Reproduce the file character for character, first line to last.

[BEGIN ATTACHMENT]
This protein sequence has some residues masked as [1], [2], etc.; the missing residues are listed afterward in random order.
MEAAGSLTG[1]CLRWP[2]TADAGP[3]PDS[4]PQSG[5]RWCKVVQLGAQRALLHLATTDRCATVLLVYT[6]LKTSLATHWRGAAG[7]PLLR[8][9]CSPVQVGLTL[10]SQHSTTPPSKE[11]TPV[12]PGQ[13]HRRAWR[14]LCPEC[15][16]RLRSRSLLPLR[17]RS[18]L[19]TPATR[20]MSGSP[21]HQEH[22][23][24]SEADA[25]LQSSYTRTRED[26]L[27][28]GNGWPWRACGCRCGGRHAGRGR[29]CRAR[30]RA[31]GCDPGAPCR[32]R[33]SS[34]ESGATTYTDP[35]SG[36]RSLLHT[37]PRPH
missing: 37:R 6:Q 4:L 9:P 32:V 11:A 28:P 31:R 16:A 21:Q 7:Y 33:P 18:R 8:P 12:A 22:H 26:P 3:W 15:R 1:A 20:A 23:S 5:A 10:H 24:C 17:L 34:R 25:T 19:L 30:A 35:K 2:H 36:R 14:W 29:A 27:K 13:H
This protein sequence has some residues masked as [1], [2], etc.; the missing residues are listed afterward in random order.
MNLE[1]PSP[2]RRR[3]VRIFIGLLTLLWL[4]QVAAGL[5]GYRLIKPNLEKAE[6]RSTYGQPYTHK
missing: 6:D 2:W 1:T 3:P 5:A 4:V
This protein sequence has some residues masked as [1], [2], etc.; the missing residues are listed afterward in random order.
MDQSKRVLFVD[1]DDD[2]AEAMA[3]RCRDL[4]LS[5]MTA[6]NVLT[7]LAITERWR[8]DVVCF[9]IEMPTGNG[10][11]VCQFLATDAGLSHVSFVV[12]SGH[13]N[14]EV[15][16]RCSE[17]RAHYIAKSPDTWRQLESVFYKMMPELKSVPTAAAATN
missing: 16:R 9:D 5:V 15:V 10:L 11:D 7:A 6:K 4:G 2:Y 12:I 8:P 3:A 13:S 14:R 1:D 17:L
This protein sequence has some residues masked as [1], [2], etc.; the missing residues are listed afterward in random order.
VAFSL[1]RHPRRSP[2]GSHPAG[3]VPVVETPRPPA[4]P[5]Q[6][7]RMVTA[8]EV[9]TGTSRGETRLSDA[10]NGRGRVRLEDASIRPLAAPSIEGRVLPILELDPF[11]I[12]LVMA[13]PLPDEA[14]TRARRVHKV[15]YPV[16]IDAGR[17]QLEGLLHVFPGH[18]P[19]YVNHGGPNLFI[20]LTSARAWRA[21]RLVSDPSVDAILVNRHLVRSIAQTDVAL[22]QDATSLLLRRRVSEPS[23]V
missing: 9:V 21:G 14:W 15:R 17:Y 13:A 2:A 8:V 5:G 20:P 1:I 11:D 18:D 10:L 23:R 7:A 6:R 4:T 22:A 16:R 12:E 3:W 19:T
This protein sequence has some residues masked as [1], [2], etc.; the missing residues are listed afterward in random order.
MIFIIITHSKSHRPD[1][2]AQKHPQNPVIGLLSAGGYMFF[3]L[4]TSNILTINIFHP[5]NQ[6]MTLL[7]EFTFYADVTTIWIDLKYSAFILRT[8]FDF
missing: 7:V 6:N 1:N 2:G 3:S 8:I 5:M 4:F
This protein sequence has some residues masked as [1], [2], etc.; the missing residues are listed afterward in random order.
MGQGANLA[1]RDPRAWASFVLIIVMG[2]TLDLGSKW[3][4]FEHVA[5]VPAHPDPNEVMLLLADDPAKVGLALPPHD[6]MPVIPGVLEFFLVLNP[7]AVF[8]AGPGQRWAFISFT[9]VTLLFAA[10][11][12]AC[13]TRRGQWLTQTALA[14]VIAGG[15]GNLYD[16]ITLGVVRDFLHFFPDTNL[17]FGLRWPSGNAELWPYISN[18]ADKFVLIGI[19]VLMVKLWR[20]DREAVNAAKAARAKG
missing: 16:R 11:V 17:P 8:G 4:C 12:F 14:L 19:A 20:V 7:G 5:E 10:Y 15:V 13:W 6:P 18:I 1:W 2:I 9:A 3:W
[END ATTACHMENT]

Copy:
This protein sequence has some residues masked as [1], [2], etc.; the missing residues are listed afterward in random order.
MEAAGSLTG[1]CLRWP[2]TADAGP[3]PDS[4]PQSG[5]RWCKVVQLGAQRALLHLATTDRCATVLLVYT[6]LKTSLATHWRGAAG[7]PLLR[8][9]CSPVQVGLTL[10]SQHSTTPPSKE[11]TPV[12]PGQ[13]HRRAWR[14]LCPEC[15][16]RLRSRSLLPLR[17]RS[18]L[19]TPATR[20]MSGSP[21]HQEH[22][23][24]SEADA[25]LQSSYTRTRED[26]L[27][28]GNGWPWRACGCRCGGRHAGRGR[29]CRAR[30]RA[31]GCDPGAPCR[32]R[33]SS[34]ESGATTYTDP[35]SG[36]RSLLHT[37]PRPH
missing: 37:R 6:Q 4:L 9:P 32:V 11:A 28:P 31:R 16:A 21:Q 7:Y 33:P 18:R 8:P 12:A 22:H 26:P 3:W 15:R 1:A 20:A 23:S 5:A 10:H 24:C 17:L 34:R 25:T 19:L 30:A 35:K 2:H 36:R 14:W 29:A 27:K 13:H
This protein sequence has some residues masked as [1], [2], etc.; the missing residues are listed afterward in random order.
MNLE[1]PSP[2]RRR[3]VRIFIGLLTLLWL[4]QVAAGL[5]GYRLIKPNLEKAE[6]RSTYGQPYTHK
missing: 6:D 2:W 1:T 3:P 5:A 4:V
This protein sequence has some residues masked as [1], [2], etc.; the missing residues are listed afterward in random order.
MDQSKRVLFVD[1]DDD[2]AEAMA[3]RCRDL[4]LS[5]MTA[6]NVLT[7]LAITERWR[8]DVVCF[9]IEMPTGNG[10][11]VCQFLATDAGLSHVSFVV[12]SGH[13]N[14]EV[15][16]RCSE[17]RAHYIAKSPDTWRQLESVFYKMMPELKSVPTAAAATN
missing: 16:R 9:D 5:V 15:V 10:L 11:D 7:A 6:K 4:G 2:Y 12:I 8:P 3:A 13:S 14:R 1:D 17:L
This protein sequence has some residues masked as [1], [2], etc.; the missing residues are listed afterward in random order.
VAFSL[1]RHPRRSP[2]GSHPAG[3]VPVVETPRPPA[4]P[5]Q[6][7]RMVTA[8]EV[9]TGTSRGETRLSDA[10]NGRGRVRLEDASIRPLAAPSIEGRVLPILELDPF[11]I[12]LVMA[13]PLPDEA[14]TRARRVHKV[15]YPV[16]IDAGR[17]QLEGLLHVFPGH[18]P[19]YVNHGGPNLFI[20]LTSARAWRA[21]RLVSDPSVDAILVNRHLVRSIAQTDVAL[22]QDATSLLLRRRVSEPS[23]V
missing: 9:V 21:G 14:W 15:R 17:Y 13:A 2:A 8:V 5:G 20:P 1:I 11:D 18:D 10:L 23:R 7:A 6:R 4:T 22:A 16:R 12:E 3:W 19:T
This protein sequence has some residues masked as [1], [2], etc.; the missing residues are listed afterward in random order.
MIFIIITHSKSHRPD[1][2]AQKHPQNPVIGLLSAGGYMFF[3]L[4]TSNILTINIFHP[5]NQ[6]MTLL[7]EFTFYADVTTIWIDLKYSAFILRT[8]FDF
missing: 7:V 6:N 1:N 2:G 3:S 8:I 5:M 4:F
This protein sequence has some residues masked as [1], [2], etc.; the missing residues are listed afterward in random order.
MGQGANLA[1]RDPRAWASFVLIIVMG[2]TLDLGSKW[3][4]FEHVA[5]VPAHPDPNEVMLLLADDPAKVGLALPPHD[6]MPVIPGVLEFFLVLNP[7]AVF[8]AGPGQRWAFISFT[9]VTLLFAA[10][11][12]AC[13]TRRGQWLTQTALA[14]VIAGG[15]GNLYD[16]ITLGVVRDFLHFFPDTNL[17]FGLRWPSGNAELWPYISN[18]ADKFVLIGI[19]VLMVKLWR[20]DREAVNAAKAARAKG
missing: 16:R 11:V 17:P 8:G 4:C 12:F 14:L 19:A 20:V 7:G 5:E 10:Y 15:V 13:W 6:P 18:I 1:W 2:I 9:A 3:W